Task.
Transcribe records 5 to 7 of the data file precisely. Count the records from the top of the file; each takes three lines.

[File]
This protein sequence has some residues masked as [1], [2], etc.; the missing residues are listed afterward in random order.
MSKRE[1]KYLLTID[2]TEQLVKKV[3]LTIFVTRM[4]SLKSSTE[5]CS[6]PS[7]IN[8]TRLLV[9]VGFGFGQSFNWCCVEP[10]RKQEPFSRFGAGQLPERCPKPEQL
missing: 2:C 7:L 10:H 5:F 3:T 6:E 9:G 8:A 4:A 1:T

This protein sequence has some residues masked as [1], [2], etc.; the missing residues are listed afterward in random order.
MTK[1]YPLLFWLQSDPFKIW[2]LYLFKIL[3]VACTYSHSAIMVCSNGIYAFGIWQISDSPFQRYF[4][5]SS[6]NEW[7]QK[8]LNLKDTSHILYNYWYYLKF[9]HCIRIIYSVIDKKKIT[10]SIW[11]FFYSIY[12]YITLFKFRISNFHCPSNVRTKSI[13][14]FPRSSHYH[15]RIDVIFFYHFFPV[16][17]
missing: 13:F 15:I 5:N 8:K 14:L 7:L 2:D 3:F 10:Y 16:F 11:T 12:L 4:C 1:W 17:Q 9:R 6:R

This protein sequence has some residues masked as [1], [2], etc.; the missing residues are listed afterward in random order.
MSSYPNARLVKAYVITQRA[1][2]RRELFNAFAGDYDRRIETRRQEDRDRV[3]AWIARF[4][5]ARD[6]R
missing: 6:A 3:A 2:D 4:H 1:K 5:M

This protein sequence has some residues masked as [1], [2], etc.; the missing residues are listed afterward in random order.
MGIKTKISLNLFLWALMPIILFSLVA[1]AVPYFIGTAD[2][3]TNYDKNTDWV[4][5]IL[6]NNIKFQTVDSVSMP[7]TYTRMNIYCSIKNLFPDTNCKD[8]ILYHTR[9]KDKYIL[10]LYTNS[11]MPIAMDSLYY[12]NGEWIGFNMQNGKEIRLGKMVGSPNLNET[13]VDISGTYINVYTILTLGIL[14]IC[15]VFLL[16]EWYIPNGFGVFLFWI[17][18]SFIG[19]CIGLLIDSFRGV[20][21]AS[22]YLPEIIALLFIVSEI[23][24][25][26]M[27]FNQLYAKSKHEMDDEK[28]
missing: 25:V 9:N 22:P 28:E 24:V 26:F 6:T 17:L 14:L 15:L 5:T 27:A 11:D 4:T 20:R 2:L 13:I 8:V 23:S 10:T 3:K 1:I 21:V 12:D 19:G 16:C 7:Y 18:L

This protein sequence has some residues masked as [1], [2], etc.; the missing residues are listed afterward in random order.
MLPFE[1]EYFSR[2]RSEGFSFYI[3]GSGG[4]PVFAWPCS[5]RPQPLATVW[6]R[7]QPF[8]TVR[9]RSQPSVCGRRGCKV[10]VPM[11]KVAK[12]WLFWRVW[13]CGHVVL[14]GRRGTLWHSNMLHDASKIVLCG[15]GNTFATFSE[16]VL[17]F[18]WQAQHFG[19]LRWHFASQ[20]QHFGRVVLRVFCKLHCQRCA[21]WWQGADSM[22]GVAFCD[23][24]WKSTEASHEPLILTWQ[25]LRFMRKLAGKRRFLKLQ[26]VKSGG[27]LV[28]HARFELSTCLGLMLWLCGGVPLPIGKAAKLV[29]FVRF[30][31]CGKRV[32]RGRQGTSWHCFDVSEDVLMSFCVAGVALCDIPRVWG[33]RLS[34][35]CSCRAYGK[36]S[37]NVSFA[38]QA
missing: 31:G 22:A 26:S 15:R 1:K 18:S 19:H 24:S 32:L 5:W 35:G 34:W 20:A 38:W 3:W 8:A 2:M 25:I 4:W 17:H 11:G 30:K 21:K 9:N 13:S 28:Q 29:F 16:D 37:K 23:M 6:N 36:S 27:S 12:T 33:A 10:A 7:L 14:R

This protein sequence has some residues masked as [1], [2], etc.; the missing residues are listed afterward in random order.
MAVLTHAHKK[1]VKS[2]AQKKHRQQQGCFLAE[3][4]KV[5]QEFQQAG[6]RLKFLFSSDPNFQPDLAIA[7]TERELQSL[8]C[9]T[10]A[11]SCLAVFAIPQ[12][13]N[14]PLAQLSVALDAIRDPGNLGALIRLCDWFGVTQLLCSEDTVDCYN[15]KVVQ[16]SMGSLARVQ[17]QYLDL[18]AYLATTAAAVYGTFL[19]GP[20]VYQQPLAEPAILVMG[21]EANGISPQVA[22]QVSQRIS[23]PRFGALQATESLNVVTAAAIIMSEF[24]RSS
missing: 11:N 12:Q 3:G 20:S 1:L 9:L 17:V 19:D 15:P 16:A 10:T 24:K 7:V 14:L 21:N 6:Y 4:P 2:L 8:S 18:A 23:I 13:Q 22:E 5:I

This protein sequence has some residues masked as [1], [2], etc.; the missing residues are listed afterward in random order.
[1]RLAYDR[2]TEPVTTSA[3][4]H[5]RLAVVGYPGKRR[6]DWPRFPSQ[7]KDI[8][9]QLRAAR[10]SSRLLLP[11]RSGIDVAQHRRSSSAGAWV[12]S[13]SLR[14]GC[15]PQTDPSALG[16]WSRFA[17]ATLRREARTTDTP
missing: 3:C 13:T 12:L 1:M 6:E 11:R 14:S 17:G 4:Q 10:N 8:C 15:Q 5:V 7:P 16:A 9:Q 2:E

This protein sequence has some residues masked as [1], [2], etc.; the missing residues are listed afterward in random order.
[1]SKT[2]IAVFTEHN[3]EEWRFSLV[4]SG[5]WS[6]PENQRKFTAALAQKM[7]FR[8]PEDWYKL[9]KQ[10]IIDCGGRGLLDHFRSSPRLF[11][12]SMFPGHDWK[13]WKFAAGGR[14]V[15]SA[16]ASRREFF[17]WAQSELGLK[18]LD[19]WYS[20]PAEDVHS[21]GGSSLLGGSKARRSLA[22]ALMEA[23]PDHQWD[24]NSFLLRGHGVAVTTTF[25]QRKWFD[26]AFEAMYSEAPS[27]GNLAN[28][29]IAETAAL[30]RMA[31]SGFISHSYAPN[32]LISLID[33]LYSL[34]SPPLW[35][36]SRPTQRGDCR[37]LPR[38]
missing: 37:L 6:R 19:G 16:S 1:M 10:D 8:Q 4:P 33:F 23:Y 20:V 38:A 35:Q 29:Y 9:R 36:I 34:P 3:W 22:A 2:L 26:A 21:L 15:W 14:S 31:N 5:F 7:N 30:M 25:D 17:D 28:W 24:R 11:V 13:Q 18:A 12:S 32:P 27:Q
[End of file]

This protein sequence has some residues masked as [1], [2], etc.; the missing residues are listed afterward in random order.
MLPFE[1]EYFSR[2]RSEGFSFYI[3]GSGG[4]PVFAWPCS[5]RPQPLATVW[6]R[7]QPF[8]TVR[9]RSQPSVCGRRGCKV[10]VPM[11]KVAK[12]WLFWRVW[13]CGHVVL[14]GRRGTLWHSNMLHDASKIVLCG[15]GNTFATFSE[16]VL[17]F[18]WQAQHFG[19]LRWHFASQ[20]QHFGRVVLRVFCKLHCQRCA[21]WWQGADSM[22]GVAFCD[23][24]WKSTEASHEPLILTWQ[25]LRFMRKLAGKRRFLKLQ[26]VKSGG[27]LV[28]HARFELSTCLGLMLWLCGGVPLPIGKAAKLV[29]FVRF[30][31]CGKRV[32]RGRQGTSWHCFDVSEDVLMSFCVAGVALCDIPRVWG[33]RLS[34][35]CSCRAYGK[36]S[37]NVSFA[38]QA
missing: 31:G 22:A 26:S 15:R 1:K 18:S 19:H 24:S 32:L 5:W 35:G 34:W 20:A 38:W 3:W 8:A 2:M 25:I 4:W 17:H 11:G 30:K 21:K 9:N 13:S 28:Q 29:F 16:D 37:K 23:M 6:N 36:S 27:S 12:T 33:A 10:A 7:L 14:R

This protein sequence has some residues masked as [1], [2], etc.; the missing residues are listed afterward in random order.
MAVLTHAHKK[1]VKS[2]AQKKHRQQQGCFLAE[3][4]KV[5]QEFQQAG[6]RLKFLFSSDPNFQPDLAIA[7]TERELQSL[8]C[9]T[10]A[11]SCLAVFAIPQ[12][13]N[14]PLAQLSVALDAIRDPGNLGALIRLCDWFGVTQLLCSEDTVDCYN[15]KVVQ[16]SMGSLARVQ[17]QYLDL[18]AYLATTAAAVYGTFL[19]GP[20]VYQQPLAEPAILVMG[21]EANGISPQVA[22]QVSQRIS[23]PRFGALQATESLNVVTAAAIIMSEF[24]RSS
missing: 11:N 12:Q 3:G 20:S 1:L 9:L 17:V 19:D 15:P 16:A 10:T 24:K 7:V 14:L 21:N 6:Y 4:P 2:L 8:S 18:A 23:I 13:Q 22:E 5:I

This protein sequence has some residues masked as [1], [2], etc.; the missing residues are listed afterward in random order.
[1]RLAYDR[2]TEPVTTSA[3][4]H[5]RLAVVGYPGKRR[6]DWPRFPSQ[7]KDI[8][9]QLRAAR[10]SSRLLLP[11]RSGIDVAQHRRSSSAGAWV[12]S[13]SLR[14]GC[15]PQTDPSALG[16]WSRFA[17]ATLRREARTTDTP
missing: 3:C 13:T 12:L 1:M 6:E 11:R 14:S 17:G 4:Q 10:N 8:C 15:Q 5:V 7:P 16:A 9:Q 2:E